China’s also planning to consolidate some of the governmental agencies that oversee rare earth mining. “The rare earth industry regulation and management involves several ministries, which, sometimes, have inconsistency in policy making,” Yang Wanxi, director of a government-connected rare earth institute, told Xinhua.

China’s cap on rare earth exports are at the center of what’s quickly becoming a contentious international issue. Last summer, China limited rare earth exports by 72 percent, according to Bloomberg. Six months later, the country announced it would further slash exports by 35 percent for the first six months of 2011.

That’s caused an enormous spike in prices for rare earths as China controls as much as 95 percent of international supply. Slowing that supply to a trickle while demand for rare earths is rising has mining companies from Australia to Wyoming to Canada clamoring to move into production. It’s also ruffled the feathers of governments including the U.S., Mexico and the EU with all three filing complaints with the World Trade Organization over China’s manipulation of the raw materials market, according to the Wall Street Journal.

While the current WTO case against China doesn’t cite rare earths but rather other raw materials, a second case that specifically cites raw earths will likely be opened if the first succeeds. In its defense, China argues that they’re limiting the export of raw materials in order to protect the environment. Many believe that’s a thin argument so that the country can hoard raw materials in an attempt to woo foreign corporations into setting up shop in China.

The WTO is expected to deliver a report to all four countries today that will reject China’s argument that it’s limiting raw materials for environmental reasons. China will then have the option to appeal or open up exports of raw materials. If the government refuses to comply it may face sanctions by the WTO and a future case arguing against export caps on rare earth minerals, which could lead to further sanctions. Either way, it doesn’t appear the rare earths sector will see increased supply out of China anytime soon. That will likely keep upward pressure on the metals through at least July.

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Top 10 best stock sectors for 2011

One of the toughest parts of investing is being in the right stocks at the right time. Here are the Top 10 sectors that I believe have the best prospects for a break-out year in 2011.

One of the toughest parts of investing is being in the right stocks at the right time. In general, sectors move together on a combination of factors: the macroeconomic outlook, changes in demand, materials costs and the regulatory outlook among other things. Based on those considerations, here are the sectors that I believe have the best prospects for a break-out year in 2011:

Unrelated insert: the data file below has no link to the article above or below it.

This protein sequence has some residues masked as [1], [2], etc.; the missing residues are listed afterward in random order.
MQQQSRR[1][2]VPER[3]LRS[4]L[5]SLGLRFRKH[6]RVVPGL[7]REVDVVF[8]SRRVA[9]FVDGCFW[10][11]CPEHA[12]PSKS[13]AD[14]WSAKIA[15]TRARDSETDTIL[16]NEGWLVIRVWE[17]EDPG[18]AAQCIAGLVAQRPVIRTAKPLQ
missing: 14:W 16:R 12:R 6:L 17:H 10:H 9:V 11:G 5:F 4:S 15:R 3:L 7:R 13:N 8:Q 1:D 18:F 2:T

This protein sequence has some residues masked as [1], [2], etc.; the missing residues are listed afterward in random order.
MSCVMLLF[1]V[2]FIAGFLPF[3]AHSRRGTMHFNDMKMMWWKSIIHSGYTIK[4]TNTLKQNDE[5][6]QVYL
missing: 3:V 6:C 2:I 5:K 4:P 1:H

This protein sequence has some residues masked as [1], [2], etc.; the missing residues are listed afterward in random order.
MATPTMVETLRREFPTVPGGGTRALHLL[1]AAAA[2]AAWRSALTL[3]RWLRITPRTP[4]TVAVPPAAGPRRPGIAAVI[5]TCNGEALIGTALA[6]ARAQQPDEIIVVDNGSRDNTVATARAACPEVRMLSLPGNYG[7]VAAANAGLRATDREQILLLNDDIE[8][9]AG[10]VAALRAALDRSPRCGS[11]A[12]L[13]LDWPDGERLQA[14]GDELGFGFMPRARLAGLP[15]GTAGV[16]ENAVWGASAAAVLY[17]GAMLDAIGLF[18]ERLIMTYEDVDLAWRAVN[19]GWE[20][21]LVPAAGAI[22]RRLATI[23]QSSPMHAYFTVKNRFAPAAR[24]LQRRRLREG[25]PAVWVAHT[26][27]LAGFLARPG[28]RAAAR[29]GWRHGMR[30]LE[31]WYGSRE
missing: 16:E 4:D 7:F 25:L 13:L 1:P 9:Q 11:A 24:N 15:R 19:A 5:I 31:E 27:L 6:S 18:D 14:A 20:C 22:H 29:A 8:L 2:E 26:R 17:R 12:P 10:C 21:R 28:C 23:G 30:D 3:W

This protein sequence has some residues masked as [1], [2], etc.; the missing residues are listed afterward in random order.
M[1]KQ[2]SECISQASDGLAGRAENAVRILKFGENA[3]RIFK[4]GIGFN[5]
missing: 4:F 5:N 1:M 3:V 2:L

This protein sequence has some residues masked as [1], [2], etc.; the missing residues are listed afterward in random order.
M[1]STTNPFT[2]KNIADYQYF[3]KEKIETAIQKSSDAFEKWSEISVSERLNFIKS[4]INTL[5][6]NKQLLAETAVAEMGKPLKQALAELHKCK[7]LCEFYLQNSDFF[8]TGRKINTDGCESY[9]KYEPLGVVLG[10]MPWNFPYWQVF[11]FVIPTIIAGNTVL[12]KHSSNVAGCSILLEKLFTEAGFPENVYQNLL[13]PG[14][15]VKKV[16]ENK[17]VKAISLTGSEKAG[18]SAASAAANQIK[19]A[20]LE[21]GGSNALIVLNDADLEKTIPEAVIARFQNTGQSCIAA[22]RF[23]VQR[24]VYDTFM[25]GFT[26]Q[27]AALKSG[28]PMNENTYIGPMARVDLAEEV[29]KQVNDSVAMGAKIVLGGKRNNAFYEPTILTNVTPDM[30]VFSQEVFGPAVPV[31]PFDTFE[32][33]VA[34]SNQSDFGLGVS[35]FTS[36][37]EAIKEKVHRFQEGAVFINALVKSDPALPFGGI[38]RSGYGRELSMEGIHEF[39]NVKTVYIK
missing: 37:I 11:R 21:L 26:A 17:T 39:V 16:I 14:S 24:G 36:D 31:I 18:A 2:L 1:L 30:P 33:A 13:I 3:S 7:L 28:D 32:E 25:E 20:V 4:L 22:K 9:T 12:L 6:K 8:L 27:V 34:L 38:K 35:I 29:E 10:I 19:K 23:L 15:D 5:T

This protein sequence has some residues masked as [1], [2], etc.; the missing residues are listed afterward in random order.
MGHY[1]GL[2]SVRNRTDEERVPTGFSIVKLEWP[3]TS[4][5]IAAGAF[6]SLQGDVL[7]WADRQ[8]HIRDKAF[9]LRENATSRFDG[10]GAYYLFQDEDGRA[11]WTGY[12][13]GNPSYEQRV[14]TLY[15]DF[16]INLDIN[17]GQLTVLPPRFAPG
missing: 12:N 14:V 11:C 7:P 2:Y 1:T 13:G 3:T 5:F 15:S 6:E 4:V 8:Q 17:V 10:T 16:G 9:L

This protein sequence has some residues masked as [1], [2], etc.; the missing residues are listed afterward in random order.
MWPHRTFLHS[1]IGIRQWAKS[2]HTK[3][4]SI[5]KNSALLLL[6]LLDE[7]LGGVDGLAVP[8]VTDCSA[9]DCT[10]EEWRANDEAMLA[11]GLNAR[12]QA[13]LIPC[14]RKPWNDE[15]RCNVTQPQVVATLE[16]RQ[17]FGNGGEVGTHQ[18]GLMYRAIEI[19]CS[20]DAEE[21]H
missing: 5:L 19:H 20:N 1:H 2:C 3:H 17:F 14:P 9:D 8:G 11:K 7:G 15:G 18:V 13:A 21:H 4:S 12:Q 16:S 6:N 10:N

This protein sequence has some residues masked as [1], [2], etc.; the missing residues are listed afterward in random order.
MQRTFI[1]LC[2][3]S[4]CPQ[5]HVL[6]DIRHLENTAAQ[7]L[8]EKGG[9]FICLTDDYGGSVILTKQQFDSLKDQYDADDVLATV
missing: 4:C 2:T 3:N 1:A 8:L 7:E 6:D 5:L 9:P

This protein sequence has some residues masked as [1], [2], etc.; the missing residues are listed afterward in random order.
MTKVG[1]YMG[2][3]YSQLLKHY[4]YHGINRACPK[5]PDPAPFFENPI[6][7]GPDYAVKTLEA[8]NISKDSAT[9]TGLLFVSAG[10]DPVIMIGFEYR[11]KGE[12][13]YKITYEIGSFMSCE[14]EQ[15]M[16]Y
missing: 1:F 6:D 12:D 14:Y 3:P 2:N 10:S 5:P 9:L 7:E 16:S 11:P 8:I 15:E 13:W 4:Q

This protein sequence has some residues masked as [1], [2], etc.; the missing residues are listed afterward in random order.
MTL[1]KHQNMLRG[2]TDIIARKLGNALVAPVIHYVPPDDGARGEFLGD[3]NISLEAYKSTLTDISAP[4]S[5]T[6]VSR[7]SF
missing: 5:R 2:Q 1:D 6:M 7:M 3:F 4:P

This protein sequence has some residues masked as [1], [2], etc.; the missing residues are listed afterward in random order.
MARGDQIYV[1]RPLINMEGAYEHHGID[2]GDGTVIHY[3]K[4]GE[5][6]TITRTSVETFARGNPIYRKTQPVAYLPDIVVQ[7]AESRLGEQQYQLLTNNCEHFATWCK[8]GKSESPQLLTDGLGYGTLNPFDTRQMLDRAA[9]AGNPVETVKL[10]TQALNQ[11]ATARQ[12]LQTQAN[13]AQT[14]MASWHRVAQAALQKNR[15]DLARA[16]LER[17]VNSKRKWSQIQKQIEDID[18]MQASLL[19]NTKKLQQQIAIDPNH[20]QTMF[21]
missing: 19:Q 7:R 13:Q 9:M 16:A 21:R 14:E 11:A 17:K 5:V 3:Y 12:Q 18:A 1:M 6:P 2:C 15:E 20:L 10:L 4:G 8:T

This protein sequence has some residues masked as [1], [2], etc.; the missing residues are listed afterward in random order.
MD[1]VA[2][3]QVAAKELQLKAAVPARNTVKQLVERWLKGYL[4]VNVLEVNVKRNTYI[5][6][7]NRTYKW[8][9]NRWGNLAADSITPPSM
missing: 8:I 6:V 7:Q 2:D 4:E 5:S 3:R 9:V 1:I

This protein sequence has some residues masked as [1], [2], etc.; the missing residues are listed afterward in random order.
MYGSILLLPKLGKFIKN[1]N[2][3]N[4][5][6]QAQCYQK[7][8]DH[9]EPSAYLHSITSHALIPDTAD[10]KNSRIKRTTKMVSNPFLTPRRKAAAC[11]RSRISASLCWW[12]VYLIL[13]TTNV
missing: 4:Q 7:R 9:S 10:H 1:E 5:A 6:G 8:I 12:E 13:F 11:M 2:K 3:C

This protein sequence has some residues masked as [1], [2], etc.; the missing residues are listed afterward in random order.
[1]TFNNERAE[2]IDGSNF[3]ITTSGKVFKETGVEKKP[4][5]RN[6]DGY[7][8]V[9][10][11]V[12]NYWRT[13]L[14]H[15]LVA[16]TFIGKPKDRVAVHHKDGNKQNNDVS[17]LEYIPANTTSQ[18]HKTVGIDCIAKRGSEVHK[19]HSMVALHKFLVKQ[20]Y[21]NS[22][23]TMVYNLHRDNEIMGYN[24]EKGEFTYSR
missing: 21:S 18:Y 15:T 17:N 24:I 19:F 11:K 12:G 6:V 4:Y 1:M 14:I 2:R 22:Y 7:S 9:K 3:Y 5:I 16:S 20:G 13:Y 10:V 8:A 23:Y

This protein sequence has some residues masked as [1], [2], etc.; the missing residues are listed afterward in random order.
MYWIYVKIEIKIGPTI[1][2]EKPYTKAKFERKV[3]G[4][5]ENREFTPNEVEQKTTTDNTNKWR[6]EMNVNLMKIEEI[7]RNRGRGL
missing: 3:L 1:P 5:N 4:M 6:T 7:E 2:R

1) Rare earth stocks. Rare earths mining companies seek out or dig up deposits of rare earth metals – a collection of 17 chemical elements that are increasingly used in high-tech products from iPhones to wind turbines and electric vehicles. Rare earth stocks exploded upward at the start of the year on news that China is hacking exports of the metals by 35 percent through the first six months of 2011. That’s not good considering the fact that China produces 95 percent of the world’s rare earths supply. Rare earth mining stocks outside of China will have to make up for the plummeting supply in coming years. While shares in rare earths companies have cooled off recent weeks (putting several of them in the red since the start of the year), I fully expect the long-term trend to be intact. Among my favorite stocks in the sector? Avalon Rare Metals Inc. (AMEX:AVL), which is up 19 percent on the year.

2) Technology IPOs. A number of multi-billion dollar technology IPOs appear to be on the slate in 2011. From LinkedIn to Groupon, expect lots of press, surging prices and a good opportunity to make a quick buck. Check out my unofficial tech IPO calendar for 2011 to see all the tech companies that might IPO this year.

3) Oil stocks. Political turmoil coupled with rising demand pushed oil over $100 a barrel in London for the first time in three years. The IEA expects demand to grow 1.7 percent to 89.3 million barrels this year, and that’s pushing up share prices for the majors and small-cap exploratory companies as well. Shares in Exxon Mobil Corporation (NYSE:XOM) are up 13 percent since the start of the year.

4) Precious metal stocks. It’s been a tough start to the year for gold and silver as investors have cheered corporate profits and robust consumer spending. That’s had some predicting gold’s peaked, but I’m convinced the long-term outlook for gold – and particularly silver – is still up. Central banks became net buyers of gold last year, and they’re expected to continue that trend in 2011. The SPDR Gold Trust (NYSE:GLD) is down 4.5 percent and the iShares Silver Trust (NYSE:SLV) is up 2 percent since the start of the year.

5) Fertilizer stocks. Rising food costs are the product of inflation and rising demand. As producers try to cope with growing demand, they’ll rely on phosphates, nitrates and potash to try to squeeze more food out of the same acreage. That’s caused an explosive surge in small-cap phosphate exploration stocks. Allana Potash Corp. (CVE:AAA) is up more than 100 percent since the start of the year. Bellweather fertilizer stocks like Potash Corp. (NYSE:POT) and The Mosaic Company (NYSE:MOS) are both up more than 20 percent as well.